Suppose f(x) and g(x) are real valued functions defined for all x greater than some fixed positive real x0. We write

f(x) = O(g(x))     (and we say "f(x) is big-O of g(x)"),

if there is some constant C such that

|f(x)| < C.g(x)

That is, f(x) is O(g(x)) if f is bounded by a constant times g.

For example, 53x2+23x+500 = O(x2), sin(x) = O(1), and any polynomial in x of degree at most n is O(xn).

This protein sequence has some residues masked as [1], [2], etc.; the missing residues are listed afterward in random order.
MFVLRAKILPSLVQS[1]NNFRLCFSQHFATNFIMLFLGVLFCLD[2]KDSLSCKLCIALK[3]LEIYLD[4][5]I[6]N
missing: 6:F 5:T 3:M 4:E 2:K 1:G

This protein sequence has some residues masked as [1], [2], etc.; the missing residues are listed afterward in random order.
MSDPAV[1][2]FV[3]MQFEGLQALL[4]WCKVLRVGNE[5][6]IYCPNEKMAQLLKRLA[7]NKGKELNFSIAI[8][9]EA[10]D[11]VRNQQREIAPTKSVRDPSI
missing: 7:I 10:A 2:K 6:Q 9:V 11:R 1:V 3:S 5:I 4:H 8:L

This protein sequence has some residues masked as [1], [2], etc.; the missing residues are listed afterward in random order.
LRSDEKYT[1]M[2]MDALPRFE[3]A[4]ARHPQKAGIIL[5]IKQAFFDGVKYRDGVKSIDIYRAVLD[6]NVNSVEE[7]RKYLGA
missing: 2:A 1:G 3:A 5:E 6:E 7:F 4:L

This big-O notation was introduced by P. Brachmann in 1894.

See Also: LittleOh, SameOrderofMagnitude, AsymptoticallyEqual

References:little-o, same order of magnitude, asymptotically equal

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